Food for thought‘[...] do not think that good design can make a poor product good, whether the product be a machine, a building, a promotional brochure or a business man. But [...] good design can materially help make a good product reach its full potential. In short, [...] good design is good business.’
Thomas J. Watson Jr., IBM CEO

One Plain, One Fancy

December 5, 2011, 8:39 PM

The nice fellows at MatDolphin are running a simple but fun project called One Plain, One Fancy — the title is quite explanatory, but the submissions are often surprising. Here’s my take on it:

I took the photos on Cavendish and Regent’s Street in London, using Instagram on an iPhone 4. The second one was quite a surprise, as it’s just a 5-min-walk away from the first one.

You can see more of my photos on Instagram (Statigram, actually, as Instagram doesn’t have a web interface — *hint, guys!*). You can also follow me on Twitter, as you can follow 1Plain1Fancy for updates.



“Do you draw for fun anymore?”

November 27, 2011, 11:56 AM

As I get used to the inevitability of being 30 next spring, I can no longer call myself a ‘beginner’, but I also don’t feel that my experience so far has made me significantly more confident or ‘great’ in my work. Even if Mr Saul Bass provides a bit of comfort — “… the good news, I say to students, is that what you are experiencing is exactly what everybody else experiences, even those people you most admire. The bad news is that it doesn’t get any better” — I’m still searching for at least a faint feeling of being on ‘the right path’.

I’ve been reading some great books lately, but also picking up bits and pieces that feel ‘right’, building something almost like a ‘widsom’ puzzle. One of the pieces was the “your taste is why your work disappoints you” quote from Mr Ira Glass that I wrote about a few weeks ago. This time it’s a talk from Mrs Lynda Barry, on the topic of “What is an image?”. It’s hugely entertaining, very insightful, makes you think, but, most importantly, makes you want to pick up a pencil and start drawing just for fun, just playing, and do it as often as possible.

But I’ll let you enjoy it:

Here are the links too, in case the embedding doesn’t work: part 1 & part 2.

Thanks go to Mr Austin Kleon — do follow him.
Saul Bass quote from the new book, read about it on the Creative Review.



Terence Conran Exhibition at the Design Museum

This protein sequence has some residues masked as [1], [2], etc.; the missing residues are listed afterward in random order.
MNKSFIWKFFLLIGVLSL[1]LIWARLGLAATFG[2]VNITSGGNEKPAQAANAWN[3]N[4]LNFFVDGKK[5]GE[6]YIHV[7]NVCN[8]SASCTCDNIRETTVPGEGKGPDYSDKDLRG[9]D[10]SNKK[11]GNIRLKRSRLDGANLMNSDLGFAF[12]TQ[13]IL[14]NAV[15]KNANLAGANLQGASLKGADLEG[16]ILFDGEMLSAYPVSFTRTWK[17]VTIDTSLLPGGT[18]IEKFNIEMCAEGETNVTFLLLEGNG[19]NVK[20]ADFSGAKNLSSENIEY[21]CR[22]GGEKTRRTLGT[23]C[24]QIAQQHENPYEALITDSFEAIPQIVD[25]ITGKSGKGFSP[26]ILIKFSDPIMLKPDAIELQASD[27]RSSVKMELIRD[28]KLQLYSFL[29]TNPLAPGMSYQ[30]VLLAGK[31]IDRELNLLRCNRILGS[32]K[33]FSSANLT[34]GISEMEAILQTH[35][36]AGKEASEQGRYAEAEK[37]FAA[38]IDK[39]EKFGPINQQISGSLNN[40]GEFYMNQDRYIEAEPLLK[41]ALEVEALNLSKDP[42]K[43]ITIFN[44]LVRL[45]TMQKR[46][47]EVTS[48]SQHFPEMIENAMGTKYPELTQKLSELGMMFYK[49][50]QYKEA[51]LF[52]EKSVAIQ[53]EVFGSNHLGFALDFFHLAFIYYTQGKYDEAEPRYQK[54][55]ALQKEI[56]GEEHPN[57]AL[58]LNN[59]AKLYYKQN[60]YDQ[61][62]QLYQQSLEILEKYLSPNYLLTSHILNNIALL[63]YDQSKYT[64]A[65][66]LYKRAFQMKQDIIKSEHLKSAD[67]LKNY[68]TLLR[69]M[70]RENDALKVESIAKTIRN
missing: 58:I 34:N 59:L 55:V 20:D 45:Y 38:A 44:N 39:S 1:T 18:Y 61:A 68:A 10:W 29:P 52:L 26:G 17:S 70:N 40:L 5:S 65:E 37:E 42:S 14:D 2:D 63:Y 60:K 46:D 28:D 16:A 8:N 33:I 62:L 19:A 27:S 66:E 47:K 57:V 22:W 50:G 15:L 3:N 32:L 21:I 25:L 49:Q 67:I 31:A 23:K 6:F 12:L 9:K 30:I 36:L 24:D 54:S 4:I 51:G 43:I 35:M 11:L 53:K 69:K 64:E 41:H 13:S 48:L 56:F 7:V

November 21, 2011, 7:09 AM

Titled “The Way We Live Now”, the new exhibition at the Design Museum marks Sir Terence Conran’s 80th birthday exploring his unique impact on contemporary life in Britain — quite a nice follow-up to the previous Kenneth Grange exhibition — just for fun, one might argue who had more impact on the modern Britain. As the Design Museum statement says, Conran has transformed the British way of life through his own design work, and also through his entrepreneurial flair. As well as this, his design studio and architectural practice have a world wide reach. The exhibition traces his career from post-war austerity through to the new sensibility of the Festival of Britain in the 1950s, the birth of the Independent Group and the Pop Culture of the 1960s, to the design boom of the 1980s and on to the present day.

I managed to shoot from the hip a few photos, hence the poor quality, but I hope it’s enough to give you an idea, and maybe even go see it:

A nice custom typeface for titles:

Among others, this Bibendum-inspired chair was definitely one of my favourites, proving yet again that playful design is always a delight to experience:

Chair inspired by Bibendum, or The Michelin Man

Mr Conran’s working office — much warmer than Mr Vignelli’s, one might argue:

Now, whose dream house wouldn’t have racing cars on the wall?

Simple & modern stationery and imagery, depicting Conran’s ‘form follows function’ approach :

There are many more gems to discover, but this one was another favourite (click to enlarge):

The exhibition is open from 16 November till 04 March 2012, so if you’re in London, give it a go, it’s surely worth it. You can learn more on the Design Museum page for the exhibition.



My taste is why my work disappoints me

October 19, 2011, 7:37 AM

A thought-provoking piece, something that should probably be read as a mantra each morning, titled “Your taste is why your work disappoints you”: